Death Sentence: or, Can you know too much grammar?

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I seem to spend as much time unlearning bad habits as I do trying to teach myself new ones. So, I am currently reading one of my many, many ‘How to Write’ books. This one is more specific than usual How to Write a Sentence by the erudite Professor Stanley Fish. My only problem with the prof is his tendency to run down The Elements of Style by Strunk and White (which just so happens to also be in my collection).

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I have two shelves in a bookcase dedicated to books about writing or language or linguistics.Dictionaries and other word compendiums feature strongly. I obsess about grammar and fear that I am actually a terrible grammarian. When I was growing up, Queensland schools stopped teaching proper grammar after the third year of primary school. We never got past learning about nouns, verbs and adjectives, and I was never taught about dangling participles and articles and tenses and what a gerund was. I had to wait until I was at university doing my creative writing course before I got the chance to really lean about grammar.

I managed to get the best marks for my two grammar/linguistic subjects. And yet I still collect grammar books.

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While I am writing, I try very hard to write correct sentences. But now that I am in the throes of editing, my obsession is overwhelming me.

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As you can see, I’m not exaggerating my collection – with the doubling up on the shelves due to lack of space.

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The grammar books and ‘how to write’ books are just the tip of my reference collection, but are probably just as important to me as my collection of fairy tales, myths, and legends from all over the world.

And this brings me to the heart of the question I posed in the title of this blog post. Can you actually know too much? Maybe I should worry less about the clarity of my grammar and just get on the story telling? But how can anyone build an inspiring structure with poor bricks and mortar?

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13 Comments

Filed under The Writing Life, Uncategorized

13 responses to “Death Sentence: or, Can you know too much grammar?

  1. Oh dear. You do have a problem. I wonder if your grammar-anxiety is acually cramping your style?

    I need to confess that I know dooley-squat about grammar. I still do not know what a gurand is (can’t even spell it.) Garund? Gurund? Gerund! – Still no idea, seriously.
    I probably use them all the time without even knowing it. Dangling participles? Isn’t that when you see a boy’s ball-bag dangling out of his undies in the changing rooms?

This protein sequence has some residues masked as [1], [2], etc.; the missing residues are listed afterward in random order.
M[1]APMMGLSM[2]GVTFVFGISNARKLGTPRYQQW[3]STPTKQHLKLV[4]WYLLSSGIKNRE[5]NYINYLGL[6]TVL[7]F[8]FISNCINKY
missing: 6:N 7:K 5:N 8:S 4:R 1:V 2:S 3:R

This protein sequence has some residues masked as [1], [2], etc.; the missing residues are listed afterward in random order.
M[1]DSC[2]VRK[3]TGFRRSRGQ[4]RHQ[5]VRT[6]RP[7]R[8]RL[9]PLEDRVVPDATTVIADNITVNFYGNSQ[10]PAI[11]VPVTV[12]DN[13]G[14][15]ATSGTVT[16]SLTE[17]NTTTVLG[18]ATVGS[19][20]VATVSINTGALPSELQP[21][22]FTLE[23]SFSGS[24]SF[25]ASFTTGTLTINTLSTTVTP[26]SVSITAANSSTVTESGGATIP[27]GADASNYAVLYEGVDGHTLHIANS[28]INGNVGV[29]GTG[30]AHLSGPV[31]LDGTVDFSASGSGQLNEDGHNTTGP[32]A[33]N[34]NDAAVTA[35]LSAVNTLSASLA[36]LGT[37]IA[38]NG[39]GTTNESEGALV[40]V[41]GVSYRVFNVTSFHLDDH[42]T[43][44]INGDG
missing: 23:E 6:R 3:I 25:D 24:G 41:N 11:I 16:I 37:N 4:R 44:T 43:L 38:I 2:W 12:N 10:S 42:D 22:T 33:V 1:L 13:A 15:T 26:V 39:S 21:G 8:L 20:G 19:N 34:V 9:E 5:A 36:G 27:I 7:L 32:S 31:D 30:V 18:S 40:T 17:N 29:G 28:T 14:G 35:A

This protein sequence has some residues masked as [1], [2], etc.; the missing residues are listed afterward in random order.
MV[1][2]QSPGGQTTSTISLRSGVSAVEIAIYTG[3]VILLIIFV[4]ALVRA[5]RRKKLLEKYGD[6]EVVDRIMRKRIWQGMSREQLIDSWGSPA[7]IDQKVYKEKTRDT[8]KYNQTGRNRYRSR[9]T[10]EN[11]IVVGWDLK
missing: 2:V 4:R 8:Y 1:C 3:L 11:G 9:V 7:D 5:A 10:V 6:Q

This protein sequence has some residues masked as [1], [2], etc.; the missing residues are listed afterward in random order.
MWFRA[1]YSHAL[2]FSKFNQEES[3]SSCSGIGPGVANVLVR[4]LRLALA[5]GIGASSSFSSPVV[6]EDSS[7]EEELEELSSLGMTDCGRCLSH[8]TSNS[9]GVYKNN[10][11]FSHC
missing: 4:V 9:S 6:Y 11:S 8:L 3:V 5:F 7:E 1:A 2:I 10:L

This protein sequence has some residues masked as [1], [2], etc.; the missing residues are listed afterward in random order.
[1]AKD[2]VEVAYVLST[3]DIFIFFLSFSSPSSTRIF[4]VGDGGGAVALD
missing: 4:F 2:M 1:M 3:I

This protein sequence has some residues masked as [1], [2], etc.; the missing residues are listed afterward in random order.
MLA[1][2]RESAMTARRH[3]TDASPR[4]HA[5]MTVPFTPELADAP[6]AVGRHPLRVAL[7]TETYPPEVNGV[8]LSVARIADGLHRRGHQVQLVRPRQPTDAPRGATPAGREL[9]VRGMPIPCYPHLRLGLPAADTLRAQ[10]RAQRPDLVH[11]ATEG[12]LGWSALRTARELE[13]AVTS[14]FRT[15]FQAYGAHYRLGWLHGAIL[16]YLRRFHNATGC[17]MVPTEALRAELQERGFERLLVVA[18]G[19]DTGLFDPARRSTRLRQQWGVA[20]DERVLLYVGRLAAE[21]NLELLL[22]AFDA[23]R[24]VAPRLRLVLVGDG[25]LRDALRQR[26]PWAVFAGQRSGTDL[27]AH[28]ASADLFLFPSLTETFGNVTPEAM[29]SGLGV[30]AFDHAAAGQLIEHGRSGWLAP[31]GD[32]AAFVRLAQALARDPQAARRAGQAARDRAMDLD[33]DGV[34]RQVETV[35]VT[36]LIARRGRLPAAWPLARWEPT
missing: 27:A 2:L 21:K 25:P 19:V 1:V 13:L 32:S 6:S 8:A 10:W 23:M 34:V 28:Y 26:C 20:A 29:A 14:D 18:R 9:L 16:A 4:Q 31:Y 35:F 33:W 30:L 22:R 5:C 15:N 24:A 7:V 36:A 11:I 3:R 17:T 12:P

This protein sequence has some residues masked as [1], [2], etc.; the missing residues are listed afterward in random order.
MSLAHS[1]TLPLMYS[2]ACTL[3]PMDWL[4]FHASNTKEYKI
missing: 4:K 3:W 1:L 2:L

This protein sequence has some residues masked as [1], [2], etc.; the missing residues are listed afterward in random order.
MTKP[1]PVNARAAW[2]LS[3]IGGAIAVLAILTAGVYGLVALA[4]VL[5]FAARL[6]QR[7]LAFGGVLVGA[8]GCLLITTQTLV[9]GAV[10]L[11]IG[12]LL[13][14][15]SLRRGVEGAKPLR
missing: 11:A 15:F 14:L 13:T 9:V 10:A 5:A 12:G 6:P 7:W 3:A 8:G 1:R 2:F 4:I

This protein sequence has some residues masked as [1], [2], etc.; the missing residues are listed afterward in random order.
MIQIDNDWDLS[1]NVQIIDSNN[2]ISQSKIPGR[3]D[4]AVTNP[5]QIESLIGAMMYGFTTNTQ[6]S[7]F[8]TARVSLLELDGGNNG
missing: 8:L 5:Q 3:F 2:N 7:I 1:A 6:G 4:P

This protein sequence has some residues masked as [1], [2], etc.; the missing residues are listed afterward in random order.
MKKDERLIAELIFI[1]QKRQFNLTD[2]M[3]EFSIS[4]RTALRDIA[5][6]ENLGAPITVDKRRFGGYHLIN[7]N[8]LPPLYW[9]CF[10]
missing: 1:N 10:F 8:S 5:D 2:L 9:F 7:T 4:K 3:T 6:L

Seriously, I don’t know shit about Grammar. Whatever I learned in school (more than you did) has long since evaporated. But it never stopped me from banging down thousands of successful sentences of sometimes astonishing complexity, many containing that phrase-within-a-phrase thingy, and getting a shit-ton of books published by happy editors who seldom commented but probably did on occasion correct my funny grammar, but hey – I was doing fine without any deep knowledge thereof. (Analyse that!)

    So to my central point: STOP STRESSING! Few people write the perfect sentence time after time, just like few film crews get the perfect take first time. They shoot a bunch of stuff, then cut and stitch it together later. It’s called ‘editing’. They can also edit in (or out) sound FX, VFX, re-takes of actor’s voice-work, etc etc.
    And that’s what you’ve gonna do! So just shoot some scenes. Let your players have their voice. Follow your instinctive lurches. Bang it down fast, write-write-write-write, and damn the grammar-pedoes!
    As they say in the movies – “We’ll fix that in post” (-production).

    And for writers, it costs nothing but our time. we can even go back, build an entirely new set, recall the actors, and reshoot the entire thing without spending another cent! We are gods.

    Gods don’t piss around with grammar. They CREATE!

  2. I have to agree with Ged. Who cares what a “gerund” is? Your readers sure as hell don’t. And I have no idea. (I looked it up once – I’ve forgotten – the world still turns.)

    The only question that requires an answer is: Is your intention communicating to the reader?

    Nothing else matters.

  3. Lynne,

    Your bookshelves virtually mirror mine!

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